So I decided to get the riders first highlight done and the first colours on the metal work. I started at 7pm with a break mid evening to have tea and watch a "D-Day as it happened" programme I recorded from last month with my eldest son, I painted through to 11.30pm. Thus I post the results this morning, Wednesday 17th July.

Ok so, all first highlights done except the white stuff, which is showing as buff in the pictures. The tricky stuff with these figures is working out the shape of the sabre hand guards when held in the gauntlets, the various straps bracing the muskets and sabre scabbards.

After setting up the last two figures on the right I suddenly realised that what I initially thought were sabre scabbard straps were in fact the coat tails flying backwards in the breeze as this chap commits to the charge. This required the addition of extra yellow to highlight the turn backs that are exposed.

These chaps are in the pre 1812 uniform changes and are on 1801 saddle furniture and using the model 1801 sabres, hence a lot of the metal work is more towards steel rather than brass.

The plan is to have these guys "in the tin", by this weekend with the next two units primed and ready for work next week. I have ten battalions of Xan infantry on their way in the post as I write this, so there's no time to waste. So much to do, so little time, what fun!

Stay tuned for more updates

Monday, 15 July 2013

French 20th Dragoons - AB, Part One

I already have three regiments of French dragoons in my collection, but to play some of the scenarios I have planned I will need at least six possibly eight. The first of these scenarios is to put the Vimiero battle as a whole on to my table, see my Vimiero full fat scenario in the down load section. This game will require six regiments and so I am into putting together the next three.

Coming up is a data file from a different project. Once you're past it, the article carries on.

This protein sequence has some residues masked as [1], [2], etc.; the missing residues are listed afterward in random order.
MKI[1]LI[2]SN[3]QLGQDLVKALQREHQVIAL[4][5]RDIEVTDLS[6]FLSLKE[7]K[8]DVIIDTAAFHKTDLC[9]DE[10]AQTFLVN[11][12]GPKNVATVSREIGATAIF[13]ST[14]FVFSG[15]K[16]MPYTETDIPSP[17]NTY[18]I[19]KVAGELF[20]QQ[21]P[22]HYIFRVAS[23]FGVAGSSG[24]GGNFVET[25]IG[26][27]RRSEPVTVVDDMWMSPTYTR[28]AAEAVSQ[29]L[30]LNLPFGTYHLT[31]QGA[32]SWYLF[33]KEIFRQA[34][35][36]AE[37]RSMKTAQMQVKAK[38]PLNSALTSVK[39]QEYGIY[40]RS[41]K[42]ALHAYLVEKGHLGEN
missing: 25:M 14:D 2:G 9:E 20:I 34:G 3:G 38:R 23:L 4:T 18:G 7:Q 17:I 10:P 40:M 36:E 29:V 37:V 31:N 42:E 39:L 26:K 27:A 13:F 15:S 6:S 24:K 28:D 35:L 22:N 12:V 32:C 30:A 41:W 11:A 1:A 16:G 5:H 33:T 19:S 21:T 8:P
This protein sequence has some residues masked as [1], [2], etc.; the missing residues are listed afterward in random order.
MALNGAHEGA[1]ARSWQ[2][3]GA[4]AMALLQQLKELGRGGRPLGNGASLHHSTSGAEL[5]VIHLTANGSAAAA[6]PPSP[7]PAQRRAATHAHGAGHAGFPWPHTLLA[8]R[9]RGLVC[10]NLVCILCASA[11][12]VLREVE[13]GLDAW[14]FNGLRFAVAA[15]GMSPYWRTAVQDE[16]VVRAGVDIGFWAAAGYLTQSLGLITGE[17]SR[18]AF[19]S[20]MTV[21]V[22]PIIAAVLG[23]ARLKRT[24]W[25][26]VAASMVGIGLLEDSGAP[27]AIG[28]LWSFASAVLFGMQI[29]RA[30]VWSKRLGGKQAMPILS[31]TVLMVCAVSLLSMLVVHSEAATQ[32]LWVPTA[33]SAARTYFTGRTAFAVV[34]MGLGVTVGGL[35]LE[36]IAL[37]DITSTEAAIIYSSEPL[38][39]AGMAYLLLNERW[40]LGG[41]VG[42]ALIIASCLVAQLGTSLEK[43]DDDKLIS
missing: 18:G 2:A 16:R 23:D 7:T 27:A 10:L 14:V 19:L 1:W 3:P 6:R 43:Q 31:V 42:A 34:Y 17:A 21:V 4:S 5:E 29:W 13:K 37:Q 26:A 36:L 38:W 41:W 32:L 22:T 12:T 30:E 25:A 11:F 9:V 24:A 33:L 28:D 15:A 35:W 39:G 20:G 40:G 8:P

I have decided to model my French units on those that spent much of their time taking on Wellington's army. Thus the next Regiment of Dragoons will be the 20th, one of the regiments at Albuera.

I thought it might be interesting to show this unit coming together as with the Portuguese I painted earlier in the year and so I will record the process as I go.

The "block painting" begins with the dark base coat applied to the riders and the base horse colours to their mounts

AB figures are a work of art and lack no attention to detail. This requires a bit of homework before starting if you want to get the best from them. I turn to my own library of reference books and colour plates, such as Rousselot where I can make sure I know what each part of the figure is before painting.

However with the resource of the Internet available to most of us, there is no reason not to spend the time getting familiar with the subject.

The Officer and trumpeter get their horses in stand out colours with the bulk of the regiment in chestnuts and browns

I am using the Coat d'Arms range of horse colours for my base colours. I have been really pleased with the coverage and colours.

Picture taken in the evening with all the block work done and ready for the first highlight colours

The great part about three colour block painting is that once you have the foundation colours in place you get a psychological boost knowing that the fun bit, applying the highlights, is coming next and that the models will require less paint as you move through the stages.

Getting into a "painting groove" is all about managing the mind. I try to explain to friends, who have difficulty sitting down and painting, that you have to begin with the end in mind and then get motivated by the completion of each stage. The first stage for me is always a bit laborious, but as I get ever nearer to completion, I find myself getting more enthused imagining how the models will "pop" as the next colours are applied.

AB figures are full of detail that require close attention to get the most from it

The horses after the artists oils have been applied. They will need at least 24 hours to dry thoroughly before further painting

So to summarise the work so far:
The Dragoons, Dark Green coats, saddle furniture, Dark Yellow facings, turn-backs, tops of riding cloak on the valise, trumpeter's coat, Mid Stone, riding breeches, Buff, gauntlets, cross belts, waistcoats, tops of boot leggings, trumpeter's helmet horse hair, Chocolate Brown, muskets, helmet turbans, leather work of saddle, Black, all metal work on helmets, swords, scabbards, boots horse hair main on helmets, chin scales, gilt ornaments on officers horse furniture, trumpeter's trumpet.

For the horse colours just refer to my Portuguese Dragoons post.